Altea Physiotherapy + Wellness Blog

Visually Induced Dizziness “Supermarket Syndrome”

Shopping cart, Visually Induced Dizziness, Altea Physiotherapy Prince George BC

Written by Carly

Carly Chuby is the vestibular therapist at Altea Physiotherapy and Wellness. She has been a certified vestibular therapist since 2017.

March 3, 2022

Visually Induced Dizziness “Supermarket Syndrome”

Do you avoid going to the grocery store? Do the bright lights, busy patterns on the floor, vast number of things to look at, bending down or turning your head to look at items make you feel exhausted or just plain horrible? I can tell you that you are not going crazy and definitely are not the only person experiencing this. A vestibular disorder may be causing these symptoms and it can be treated!

There are 3 major systems that make us feel balanced. They are; what you see with your eyes, what you feel underneath your feet (proprioceptors), and your vestibular system (inner ear). When one of these systems is not working how it should be, your brain gets conflicting messages and has to rely more heavily on a particular system, which can cause symptoms like this one. With “supermarket syndrome” your brain relies too heavily on your visual system.

A great example of getting conflicting messages from your balance centres is watching an action movie with a lot happening on screen. The visual system says there is movement, but the vestibular and proprioceptive system says there is not because you are sitting still on your couch. Normally, your brain can easily sift through this information and you know you are not actually moving, but with a mismatch in information (due to a vestibular disorder) this could result in feeling motion sickness.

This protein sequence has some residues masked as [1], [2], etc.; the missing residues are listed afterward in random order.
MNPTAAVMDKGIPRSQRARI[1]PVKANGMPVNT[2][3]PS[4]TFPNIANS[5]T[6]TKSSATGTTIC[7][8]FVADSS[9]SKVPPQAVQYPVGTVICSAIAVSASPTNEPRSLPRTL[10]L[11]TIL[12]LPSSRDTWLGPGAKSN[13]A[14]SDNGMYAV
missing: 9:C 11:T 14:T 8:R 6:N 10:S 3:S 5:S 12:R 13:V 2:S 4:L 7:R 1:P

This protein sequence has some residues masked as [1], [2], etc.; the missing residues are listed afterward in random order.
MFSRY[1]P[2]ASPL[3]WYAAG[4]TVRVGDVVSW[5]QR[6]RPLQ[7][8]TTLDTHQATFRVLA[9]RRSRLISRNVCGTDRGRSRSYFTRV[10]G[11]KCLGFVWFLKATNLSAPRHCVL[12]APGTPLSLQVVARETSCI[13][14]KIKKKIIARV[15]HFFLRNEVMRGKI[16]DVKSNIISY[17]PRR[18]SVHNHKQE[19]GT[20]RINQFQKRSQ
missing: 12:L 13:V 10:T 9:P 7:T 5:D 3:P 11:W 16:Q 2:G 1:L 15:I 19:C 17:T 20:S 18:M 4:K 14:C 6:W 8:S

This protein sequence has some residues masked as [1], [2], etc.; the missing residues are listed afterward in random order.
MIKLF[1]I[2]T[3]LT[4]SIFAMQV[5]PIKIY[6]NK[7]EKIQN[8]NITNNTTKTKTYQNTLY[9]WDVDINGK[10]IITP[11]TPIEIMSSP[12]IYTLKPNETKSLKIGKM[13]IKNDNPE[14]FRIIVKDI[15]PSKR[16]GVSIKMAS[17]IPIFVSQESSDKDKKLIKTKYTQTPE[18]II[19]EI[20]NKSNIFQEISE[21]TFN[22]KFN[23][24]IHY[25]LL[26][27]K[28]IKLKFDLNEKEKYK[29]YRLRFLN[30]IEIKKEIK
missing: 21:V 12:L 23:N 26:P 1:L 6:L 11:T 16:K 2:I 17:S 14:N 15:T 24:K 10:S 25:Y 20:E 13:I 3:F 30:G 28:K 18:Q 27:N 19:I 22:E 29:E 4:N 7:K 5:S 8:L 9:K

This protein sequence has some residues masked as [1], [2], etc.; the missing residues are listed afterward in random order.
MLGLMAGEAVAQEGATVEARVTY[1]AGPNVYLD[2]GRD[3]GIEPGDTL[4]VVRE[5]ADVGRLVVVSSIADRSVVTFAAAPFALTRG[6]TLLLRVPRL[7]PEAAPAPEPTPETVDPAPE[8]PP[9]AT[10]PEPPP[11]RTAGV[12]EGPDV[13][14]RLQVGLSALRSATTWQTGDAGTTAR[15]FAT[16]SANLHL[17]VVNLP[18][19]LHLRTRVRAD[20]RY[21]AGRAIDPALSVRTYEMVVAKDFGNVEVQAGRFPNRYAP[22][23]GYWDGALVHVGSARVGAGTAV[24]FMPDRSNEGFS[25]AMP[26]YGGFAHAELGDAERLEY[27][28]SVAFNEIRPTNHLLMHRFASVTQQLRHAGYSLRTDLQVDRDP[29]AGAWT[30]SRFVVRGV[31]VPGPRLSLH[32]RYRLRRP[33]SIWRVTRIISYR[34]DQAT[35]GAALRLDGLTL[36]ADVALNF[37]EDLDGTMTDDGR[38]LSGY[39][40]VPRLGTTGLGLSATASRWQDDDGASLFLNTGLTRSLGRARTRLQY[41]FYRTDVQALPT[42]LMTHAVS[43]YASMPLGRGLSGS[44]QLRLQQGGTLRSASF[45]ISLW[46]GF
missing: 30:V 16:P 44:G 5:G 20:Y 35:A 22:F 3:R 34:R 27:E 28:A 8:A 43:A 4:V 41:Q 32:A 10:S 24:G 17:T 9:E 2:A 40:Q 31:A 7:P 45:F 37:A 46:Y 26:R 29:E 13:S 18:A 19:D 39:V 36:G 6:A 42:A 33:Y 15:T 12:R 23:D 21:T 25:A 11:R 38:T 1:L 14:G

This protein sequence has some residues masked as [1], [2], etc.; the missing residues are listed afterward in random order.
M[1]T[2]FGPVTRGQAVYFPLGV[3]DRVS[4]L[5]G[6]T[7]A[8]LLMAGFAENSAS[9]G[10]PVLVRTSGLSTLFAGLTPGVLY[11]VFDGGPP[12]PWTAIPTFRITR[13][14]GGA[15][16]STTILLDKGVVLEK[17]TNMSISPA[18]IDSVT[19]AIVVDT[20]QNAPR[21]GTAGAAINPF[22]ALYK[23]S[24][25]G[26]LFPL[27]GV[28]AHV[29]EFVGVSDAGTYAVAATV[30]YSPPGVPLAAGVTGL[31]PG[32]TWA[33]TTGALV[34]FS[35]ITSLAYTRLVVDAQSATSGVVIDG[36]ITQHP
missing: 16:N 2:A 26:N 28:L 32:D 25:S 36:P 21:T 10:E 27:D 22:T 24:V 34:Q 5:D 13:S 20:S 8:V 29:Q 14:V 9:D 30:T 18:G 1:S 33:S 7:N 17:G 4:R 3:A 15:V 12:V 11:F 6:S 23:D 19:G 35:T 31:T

Symptoms of visually induced dizziness:

  • Dizziness
  • Unsteadiness
  • Light-headedness
  • Disorientation
  • Nausea and vomiting
  • Sweating
  • Salivation (mouth watering)
  • Fatigue

If you are in a situation that causes your symptoms to get worse you can try the following:

  • Take deep breaths in and out (5 seconds in and out)
  • Wear supportive footwear to make sure you will not fall
  • Drink water to help with nausea
  • Hold onto something (shopping cart) for support

It is important you do not avoid the activities you normally do or the things that make you feel dizzy. Getting used to these things is an important step in recovery and retraining your brain. You also do not want to push too hard because this can make your symptoms worse. Vestibular rehabilitation can help guide you through this recovery.

Treatment of visually induced dizziness requires a vestibular examination to determine the underlying condition. Once this is done, home exercises to retrain your balance centres is helpful. Specific types of vestibular rehabilitation exercises are prescribed to help your brain relearn how to sift through the information it is receiving from your eyes, feet, and vestibular system (inner ear).

Exercises may include:

  • Habituation, a type of exercises that exposes you to the symptom inducing activity in a slow, gradual, and controlled manner.
  • Balance exercises.

Vestibular rehabilitation takes time and effort from both an experienced clinician and the patient. Contact our clinic today to book an appointment with Carly.

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